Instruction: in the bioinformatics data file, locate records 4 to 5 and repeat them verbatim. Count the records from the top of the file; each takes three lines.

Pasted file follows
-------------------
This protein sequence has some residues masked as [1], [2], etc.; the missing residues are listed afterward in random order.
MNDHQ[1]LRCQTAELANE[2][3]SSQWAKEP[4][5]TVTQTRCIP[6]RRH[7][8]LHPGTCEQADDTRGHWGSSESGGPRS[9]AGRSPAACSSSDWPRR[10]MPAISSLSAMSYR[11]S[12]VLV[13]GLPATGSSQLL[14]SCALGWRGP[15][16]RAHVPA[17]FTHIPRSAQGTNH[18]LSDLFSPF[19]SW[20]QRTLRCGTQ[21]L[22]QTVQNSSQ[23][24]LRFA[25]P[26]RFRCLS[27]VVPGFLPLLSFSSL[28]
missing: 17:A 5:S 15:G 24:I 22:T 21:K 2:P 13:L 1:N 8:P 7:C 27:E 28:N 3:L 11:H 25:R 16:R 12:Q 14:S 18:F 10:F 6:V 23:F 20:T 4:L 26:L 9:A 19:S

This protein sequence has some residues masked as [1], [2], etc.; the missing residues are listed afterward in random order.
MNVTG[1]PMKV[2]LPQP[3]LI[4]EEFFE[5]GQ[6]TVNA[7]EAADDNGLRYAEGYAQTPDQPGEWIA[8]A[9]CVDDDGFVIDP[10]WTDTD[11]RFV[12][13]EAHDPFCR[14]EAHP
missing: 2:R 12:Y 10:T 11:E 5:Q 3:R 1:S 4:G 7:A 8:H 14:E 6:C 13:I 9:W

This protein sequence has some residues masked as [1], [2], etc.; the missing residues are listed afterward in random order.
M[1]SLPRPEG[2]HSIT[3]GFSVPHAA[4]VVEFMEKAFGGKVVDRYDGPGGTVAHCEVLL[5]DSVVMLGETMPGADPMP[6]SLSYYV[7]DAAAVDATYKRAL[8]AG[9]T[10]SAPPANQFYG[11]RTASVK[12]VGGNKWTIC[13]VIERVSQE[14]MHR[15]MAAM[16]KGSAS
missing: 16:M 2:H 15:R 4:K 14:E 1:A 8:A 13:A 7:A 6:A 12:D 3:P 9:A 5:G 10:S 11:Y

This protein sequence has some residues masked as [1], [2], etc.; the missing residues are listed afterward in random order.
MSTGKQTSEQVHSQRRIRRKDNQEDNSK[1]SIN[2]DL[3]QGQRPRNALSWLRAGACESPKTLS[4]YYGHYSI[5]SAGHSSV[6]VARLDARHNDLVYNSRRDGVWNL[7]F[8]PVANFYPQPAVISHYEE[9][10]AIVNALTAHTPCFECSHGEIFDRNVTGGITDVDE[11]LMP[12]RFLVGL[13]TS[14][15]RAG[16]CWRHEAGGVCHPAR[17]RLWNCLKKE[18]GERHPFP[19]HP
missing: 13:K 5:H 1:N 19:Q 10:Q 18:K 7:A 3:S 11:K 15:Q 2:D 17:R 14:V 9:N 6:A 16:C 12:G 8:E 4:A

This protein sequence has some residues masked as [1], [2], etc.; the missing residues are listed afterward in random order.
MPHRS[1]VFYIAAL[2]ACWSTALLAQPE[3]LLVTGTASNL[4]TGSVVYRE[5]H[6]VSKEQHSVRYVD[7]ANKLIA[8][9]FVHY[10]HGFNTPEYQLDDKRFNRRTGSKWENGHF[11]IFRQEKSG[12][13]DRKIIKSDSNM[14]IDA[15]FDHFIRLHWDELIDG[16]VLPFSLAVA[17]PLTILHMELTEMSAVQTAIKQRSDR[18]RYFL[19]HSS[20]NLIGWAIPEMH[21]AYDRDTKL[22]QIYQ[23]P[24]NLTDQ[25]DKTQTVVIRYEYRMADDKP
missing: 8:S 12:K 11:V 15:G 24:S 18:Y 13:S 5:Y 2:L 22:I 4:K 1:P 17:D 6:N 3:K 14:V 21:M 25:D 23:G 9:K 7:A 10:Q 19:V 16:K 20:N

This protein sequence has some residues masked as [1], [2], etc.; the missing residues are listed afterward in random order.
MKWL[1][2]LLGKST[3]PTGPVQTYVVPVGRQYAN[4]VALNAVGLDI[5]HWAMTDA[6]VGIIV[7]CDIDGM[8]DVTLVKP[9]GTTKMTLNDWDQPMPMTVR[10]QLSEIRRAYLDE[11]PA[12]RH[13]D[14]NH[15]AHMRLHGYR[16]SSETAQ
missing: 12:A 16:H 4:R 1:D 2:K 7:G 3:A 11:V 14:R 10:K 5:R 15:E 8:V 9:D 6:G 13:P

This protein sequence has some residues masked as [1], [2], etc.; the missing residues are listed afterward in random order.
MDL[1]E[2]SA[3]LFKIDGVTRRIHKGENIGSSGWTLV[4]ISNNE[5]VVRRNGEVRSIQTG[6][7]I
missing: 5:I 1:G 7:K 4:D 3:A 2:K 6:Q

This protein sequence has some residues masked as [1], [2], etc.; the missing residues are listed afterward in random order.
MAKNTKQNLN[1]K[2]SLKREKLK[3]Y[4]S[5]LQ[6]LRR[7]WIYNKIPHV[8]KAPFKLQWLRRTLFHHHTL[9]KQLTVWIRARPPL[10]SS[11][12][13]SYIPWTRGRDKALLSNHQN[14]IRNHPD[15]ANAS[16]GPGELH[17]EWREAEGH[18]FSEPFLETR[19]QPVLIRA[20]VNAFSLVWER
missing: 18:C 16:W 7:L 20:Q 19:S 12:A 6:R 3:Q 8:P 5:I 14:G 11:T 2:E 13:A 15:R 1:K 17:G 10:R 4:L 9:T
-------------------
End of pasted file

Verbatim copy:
This protein sequence has some residues masked as [1], [2], etc.; the missing residues are listed afterward in random order.
MSTGKQTSEQVHSQRRIRRKDNQEDNSK[1]SIN[2]DL[3]QGQRPRNALSWLRAGACESPKTLS[4]YYGHYSI[5]SAGHSSV[6]VARLDARHNDLVYNSRRDGVWNL[7]F[8]PVANFYPQPAVISHYEE[9][10]AIVNALTAHTPCFECSHGEIFDRNVTGGITDVDE[11]LMP[12]RFLVGL[13]TS[14][15]RAG[16]CWRHEAGGVCHPAR[17]RLWNCLKKE[18]GERHPFP[19]HP
missing: 13:K 5:H 1:N 19:Q 10:Q 18:K 7:A 3:S 11:K 15:Q 2:D 17:R 14:V 9:N 6:A 16:C 12:G 8:E 4:A

This protein sequence has some residues masked as [1], [2], etc.; the missing residues are listed afterward in random order.
MPHRS[1]VFYIAAL[2]ACWSTALLAQPE[3]LLVTGTASNL[4]TGSVVYRE[5]H[6]VSKEQHSVRYVD[7]ANKLIA[8][9]FVHY[10]HGFNTPEYQLDDKRFNRRTGSKWENGHF[11]IFRQEKSG[12][13]DRKIIKSDSNM[14]IDA[15]FDHFIRLHWDELIDG[16]VLPFSLAVA[17]PLTILHMELTEMSAVQTAIKQRSDR[18]RYFL[19]HSS[20]NLIGWAIPEMH[21]AYDRDTKL[22]QIYQ[23]P[24]NLTDQ[25]DKTQTVVIRYEYRMADDKP
missing: 8:S 12:K 11:V 15:G 24:S 18:Y 13:S 5:Y 2:L 22:I 4:K 1:P 17:D 6:N 3:K 14:V 21:M 25:D 23:G 9:K 7:A 10:Q 19:V 16:K 20:N